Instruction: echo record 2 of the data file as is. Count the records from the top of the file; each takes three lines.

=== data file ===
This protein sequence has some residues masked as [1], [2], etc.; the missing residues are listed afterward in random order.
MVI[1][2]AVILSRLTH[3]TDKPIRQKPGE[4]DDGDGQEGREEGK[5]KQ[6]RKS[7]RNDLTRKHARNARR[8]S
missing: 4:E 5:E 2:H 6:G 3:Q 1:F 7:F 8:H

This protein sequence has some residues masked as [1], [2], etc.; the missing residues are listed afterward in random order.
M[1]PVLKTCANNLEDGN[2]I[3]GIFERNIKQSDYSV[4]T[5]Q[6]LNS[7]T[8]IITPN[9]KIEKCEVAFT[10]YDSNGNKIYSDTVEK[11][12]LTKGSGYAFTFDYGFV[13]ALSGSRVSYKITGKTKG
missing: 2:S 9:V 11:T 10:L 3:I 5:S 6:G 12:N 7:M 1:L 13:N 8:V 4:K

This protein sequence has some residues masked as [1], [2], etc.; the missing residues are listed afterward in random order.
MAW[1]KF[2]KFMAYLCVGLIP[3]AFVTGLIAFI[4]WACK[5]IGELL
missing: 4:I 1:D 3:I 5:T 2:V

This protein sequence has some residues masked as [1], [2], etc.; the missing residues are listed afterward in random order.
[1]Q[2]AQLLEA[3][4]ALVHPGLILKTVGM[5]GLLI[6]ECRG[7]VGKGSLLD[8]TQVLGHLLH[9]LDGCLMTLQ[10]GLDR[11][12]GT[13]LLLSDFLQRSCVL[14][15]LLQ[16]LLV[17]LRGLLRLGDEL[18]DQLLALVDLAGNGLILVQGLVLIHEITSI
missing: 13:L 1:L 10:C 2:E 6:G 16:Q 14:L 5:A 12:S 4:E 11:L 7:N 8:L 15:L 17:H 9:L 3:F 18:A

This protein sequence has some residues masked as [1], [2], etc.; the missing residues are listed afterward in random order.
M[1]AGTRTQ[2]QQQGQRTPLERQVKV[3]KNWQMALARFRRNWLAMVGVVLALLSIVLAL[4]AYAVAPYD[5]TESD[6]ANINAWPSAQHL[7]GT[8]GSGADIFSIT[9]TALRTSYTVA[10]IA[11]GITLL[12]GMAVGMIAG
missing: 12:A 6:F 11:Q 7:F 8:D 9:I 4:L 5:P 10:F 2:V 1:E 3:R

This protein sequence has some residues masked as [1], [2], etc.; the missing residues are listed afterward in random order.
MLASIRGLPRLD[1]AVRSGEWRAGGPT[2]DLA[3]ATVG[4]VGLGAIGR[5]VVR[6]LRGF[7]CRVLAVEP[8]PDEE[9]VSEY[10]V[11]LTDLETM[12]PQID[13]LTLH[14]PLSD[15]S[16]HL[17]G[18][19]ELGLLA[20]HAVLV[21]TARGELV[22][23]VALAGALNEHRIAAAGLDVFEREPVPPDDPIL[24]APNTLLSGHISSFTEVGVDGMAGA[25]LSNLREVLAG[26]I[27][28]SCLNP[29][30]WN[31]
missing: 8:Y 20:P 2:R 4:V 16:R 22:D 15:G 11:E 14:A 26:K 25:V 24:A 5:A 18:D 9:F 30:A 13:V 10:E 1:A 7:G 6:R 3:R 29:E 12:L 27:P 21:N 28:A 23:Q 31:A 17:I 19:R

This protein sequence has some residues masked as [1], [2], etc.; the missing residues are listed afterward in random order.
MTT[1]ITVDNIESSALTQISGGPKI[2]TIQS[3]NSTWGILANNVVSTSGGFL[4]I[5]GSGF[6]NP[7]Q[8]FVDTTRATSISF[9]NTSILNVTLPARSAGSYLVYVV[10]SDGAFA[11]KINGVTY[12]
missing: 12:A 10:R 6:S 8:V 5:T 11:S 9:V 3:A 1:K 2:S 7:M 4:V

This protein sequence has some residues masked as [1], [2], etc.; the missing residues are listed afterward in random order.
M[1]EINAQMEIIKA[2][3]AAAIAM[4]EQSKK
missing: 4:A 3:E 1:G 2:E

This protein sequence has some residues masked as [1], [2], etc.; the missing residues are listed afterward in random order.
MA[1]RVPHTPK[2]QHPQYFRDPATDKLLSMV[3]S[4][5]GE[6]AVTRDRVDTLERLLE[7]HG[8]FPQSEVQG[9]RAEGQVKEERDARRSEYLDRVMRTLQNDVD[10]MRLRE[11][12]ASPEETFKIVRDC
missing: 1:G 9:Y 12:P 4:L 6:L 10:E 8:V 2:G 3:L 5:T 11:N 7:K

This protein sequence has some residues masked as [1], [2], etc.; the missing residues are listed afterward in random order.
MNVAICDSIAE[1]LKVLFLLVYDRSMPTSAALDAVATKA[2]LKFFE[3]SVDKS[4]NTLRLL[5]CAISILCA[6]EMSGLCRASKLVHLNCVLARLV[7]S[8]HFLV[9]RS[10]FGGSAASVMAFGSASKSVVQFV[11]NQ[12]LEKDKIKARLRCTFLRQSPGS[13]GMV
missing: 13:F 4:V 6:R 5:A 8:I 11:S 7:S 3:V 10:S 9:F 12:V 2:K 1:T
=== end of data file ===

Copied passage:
This protein sequence has some residues masked as [1], [2], etc.; the missing residues are listed afterward in random order.
M[1]PVLKTCANNLEDGN[2]I[3]GIFERNIKQSDYSV[4]T[5]Q[6]LNS[7]T[8]IITPN[9]KIEKCEVAFT[10]YDSNGNKIYSDTVEK[11][12]LTKGSGYAFTFDYGFV[13]ALSGSRVSYKITGKTKG
missing: 2:S 9:V 11:T 10:L 3:I 5:S 6:G 12:N 7:M 1:L 13:N 8:V 4:K